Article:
The game community has only recently begun to emerge from the ashes of GamerGate, but the amount of power women have in this industry is growing every day.

The game community has only recently begun to emerge from the ashes of GamerGate, but the amount of power women have in this industry is growing every day.

Speaking of Kickstarter: How important – or even vital – is funding for a young freelancer like yourself?
Crowdfunding is the single biggest factor in the rise of quality you see in indie games these days. A lot of people don’t remember, but indie games used to be extremely few and far between, because the barrier for entry was so high. Once people realised they could help games be made, it opened all these doors.

Until then, the AAA game industry had told people what they wanted and needed from games, but if folks wanted to see more “old school”-style artisanal RPGs made, they could now let their wallets do the talking for them. It has become something of an artistic revolution, as all these creators – myself included – are now able to put their best foot forward and produce high-quality games they never would have been able to dream of making just a few years back.

Without crowdfunding, our game Arcadian Atlas would have shoddy programming and open-licensed music and sound effects. Crowdfunding allowed me to produce a game that matched the vision in my head, and that is something I’m infinitely grateful for.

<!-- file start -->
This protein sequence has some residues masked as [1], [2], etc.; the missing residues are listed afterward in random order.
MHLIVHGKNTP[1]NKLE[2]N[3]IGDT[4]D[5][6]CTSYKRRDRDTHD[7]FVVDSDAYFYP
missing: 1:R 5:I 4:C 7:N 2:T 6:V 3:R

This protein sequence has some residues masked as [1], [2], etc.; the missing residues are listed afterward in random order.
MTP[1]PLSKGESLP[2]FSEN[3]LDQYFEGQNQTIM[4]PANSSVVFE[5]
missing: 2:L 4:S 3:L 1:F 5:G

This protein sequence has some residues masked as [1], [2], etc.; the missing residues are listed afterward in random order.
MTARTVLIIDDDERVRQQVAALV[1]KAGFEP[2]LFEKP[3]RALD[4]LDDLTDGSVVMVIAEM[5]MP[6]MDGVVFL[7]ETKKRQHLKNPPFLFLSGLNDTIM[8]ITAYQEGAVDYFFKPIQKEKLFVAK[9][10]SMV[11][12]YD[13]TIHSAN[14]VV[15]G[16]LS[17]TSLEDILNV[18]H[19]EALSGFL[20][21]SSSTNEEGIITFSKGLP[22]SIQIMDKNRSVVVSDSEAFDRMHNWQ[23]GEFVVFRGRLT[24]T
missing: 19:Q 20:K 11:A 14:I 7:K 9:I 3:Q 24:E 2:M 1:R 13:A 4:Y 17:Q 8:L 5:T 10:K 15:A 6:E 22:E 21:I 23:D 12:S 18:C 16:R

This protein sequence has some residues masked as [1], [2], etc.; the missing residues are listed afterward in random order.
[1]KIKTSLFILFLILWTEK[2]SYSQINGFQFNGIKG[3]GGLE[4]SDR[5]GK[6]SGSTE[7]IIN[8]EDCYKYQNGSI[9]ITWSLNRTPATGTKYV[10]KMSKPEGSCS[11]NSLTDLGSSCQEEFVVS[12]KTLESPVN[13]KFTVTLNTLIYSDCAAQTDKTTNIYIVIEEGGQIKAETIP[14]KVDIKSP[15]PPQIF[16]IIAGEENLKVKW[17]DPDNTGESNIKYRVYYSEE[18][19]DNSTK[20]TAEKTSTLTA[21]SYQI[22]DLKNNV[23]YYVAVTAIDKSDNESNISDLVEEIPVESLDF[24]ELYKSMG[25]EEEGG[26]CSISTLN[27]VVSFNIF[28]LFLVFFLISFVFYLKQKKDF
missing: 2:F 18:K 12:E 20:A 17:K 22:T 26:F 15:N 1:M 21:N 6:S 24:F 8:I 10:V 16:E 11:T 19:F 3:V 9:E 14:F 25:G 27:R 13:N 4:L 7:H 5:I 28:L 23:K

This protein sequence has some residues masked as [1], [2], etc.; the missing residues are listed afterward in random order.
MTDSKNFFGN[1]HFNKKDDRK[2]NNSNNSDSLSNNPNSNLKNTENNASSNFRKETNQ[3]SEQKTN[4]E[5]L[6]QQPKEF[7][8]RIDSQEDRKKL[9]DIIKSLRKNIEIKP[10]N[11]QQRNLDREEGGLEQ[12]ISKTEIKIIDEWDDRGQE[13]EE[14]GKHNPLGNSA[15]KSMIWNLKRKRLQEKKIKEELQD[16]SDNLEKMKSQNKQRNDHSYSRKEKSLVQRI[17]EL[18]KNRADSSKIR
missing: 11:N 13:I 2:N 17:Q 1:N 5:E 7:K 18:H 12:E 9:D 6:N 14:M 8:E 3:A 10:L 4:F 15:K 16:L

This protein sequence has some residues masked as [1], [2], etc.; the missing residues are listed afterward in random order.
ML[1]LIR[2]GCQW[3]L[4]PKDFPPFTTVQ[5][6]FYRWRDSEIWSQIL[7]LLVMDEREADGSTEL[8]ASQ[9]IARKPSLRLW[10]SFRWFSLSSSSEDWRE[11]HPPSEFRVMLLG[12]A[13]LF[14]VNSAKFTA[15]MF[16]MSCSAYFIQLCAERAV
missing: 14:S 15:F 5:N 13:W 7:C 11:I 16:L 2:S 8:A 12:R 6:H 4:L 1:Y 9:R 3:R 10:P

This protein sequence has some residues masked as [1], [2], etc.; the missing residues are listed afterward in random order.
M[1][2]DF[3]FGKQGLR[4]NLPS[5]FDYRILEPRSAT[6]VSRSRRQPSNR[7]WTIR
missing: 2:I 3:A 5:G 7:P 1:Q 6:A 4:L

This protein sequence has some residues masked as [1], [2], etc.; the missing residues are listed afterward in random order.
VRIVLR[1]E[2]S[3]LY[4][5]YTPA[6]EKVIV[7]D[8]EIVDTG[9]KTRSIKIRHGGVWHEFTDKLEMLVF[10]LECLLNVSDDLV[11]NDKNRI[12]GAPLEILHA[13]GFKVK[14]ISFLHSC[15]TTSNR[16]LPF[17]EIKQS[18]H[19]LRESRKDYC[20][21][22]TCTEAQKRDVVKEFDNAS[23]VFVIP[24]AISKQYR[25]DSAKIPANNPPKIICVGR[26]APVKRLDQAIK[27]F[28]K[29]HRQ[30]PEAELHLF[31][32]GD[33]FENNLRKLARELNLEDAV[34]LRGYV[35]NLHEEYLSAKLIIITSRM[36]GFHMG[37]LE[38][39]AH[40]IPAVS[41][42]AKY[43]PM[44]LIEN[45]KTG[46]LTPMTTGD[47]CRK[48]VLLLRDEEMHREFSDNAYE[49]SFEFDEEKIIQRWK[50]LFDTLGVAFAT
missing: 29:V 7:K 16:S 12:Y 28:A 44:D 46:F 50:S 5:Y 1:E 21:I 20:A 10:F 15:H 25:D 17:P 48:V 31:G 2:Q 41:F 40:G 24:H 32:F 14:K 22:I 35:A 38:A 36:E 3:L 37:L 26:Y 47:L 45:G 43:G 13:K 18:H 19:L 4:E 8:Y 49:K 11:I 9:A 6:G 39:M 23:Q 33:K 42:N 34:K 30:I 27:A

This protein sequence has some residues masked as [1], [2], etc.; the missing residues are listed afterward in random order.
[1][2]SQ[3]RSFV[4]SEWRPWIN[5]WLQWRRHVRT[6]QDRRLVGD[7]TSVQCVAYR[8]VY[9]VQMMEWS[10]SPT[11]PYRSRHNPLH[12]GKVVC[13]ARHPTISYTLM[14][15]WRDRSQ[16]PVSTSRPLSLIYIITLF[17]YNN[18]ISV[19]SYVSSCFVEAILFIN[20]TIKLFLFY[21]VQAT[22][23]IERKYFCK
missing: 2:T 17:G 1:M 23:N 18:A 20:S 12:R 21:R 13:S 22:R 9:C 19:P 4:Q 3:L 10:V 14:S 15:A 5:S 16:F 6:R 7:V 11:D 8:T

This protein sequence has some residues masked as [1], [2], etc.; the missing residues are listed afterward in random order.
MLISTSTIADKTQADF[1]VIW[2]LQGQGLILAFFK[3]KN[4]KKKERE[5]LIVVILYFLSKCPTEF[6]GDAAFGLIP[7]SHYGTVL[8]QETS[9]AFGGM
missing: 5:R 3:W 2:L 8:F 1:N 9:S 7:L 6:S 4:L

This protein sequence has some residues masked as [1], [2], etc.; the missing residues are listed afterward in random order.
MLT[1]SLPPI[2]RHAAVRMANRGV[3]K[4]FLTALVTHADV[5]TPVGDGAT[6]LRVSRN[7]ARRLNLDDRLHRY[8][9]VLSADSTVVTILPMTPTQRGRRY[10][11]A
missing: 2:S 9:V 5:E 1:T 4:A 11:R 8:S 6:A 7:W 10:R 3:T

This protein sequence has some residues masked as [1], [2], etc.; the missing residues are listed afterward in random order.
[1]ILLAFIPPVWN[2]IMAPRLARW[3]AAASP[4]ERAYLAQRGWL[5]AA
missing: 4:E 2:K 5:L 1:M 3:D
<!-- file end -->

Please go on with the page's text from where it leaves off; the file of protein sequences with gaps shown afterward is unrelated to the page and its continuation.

Video game developing can be a VERY tiring and frustrating process. How do you avoid the dreaded burnout?
The quality bar is set high, and you really have to hustle to stand out among the crowd. Burnout used to be something only talked about at the AAA studio level, but us indies are experiencing it more and more regularly. This is because we are doing our own marketing, we are running our own booths at PAX [gaming festivals], we are fulfilling all the backer rewards for our Kickstarter campaigns, we are designing our own websites and we are making the games.

After our Arcadian Atlas Kickstarter campaign completed, I was in a really bad place. I had totally neglected my mental and physical health leading up to and during the campaign, so when it came time to actually enjoy the full-time game development funding I had just fought for, I burned out hard. I had put all of myself into getting Arcadian Atlas funded, and afterwards my brain’s serotonin levels plunged me into the darkest depression of my life. My mental and physical health were so poor that I came down with a case of shingles that wrecked me for six whole months of my life.

After that I knew what was most important: HEALTH. You do better work when you’re healthy, and you get more work done in less time. Nowadays I prioritise self-care, because I’m more than a game-producing robot.

Last but not least, as a fellow gamer I’m curious to know: What’s the one game you can’t imagine the gaming world without?
Chrono Trigger. I’ve not seen a more influential game – literally all the indie and AAA game developers I’ve talked to that played CT said it was a massive inspiration to them, and I am no different!

Check out Bair’s work at her website,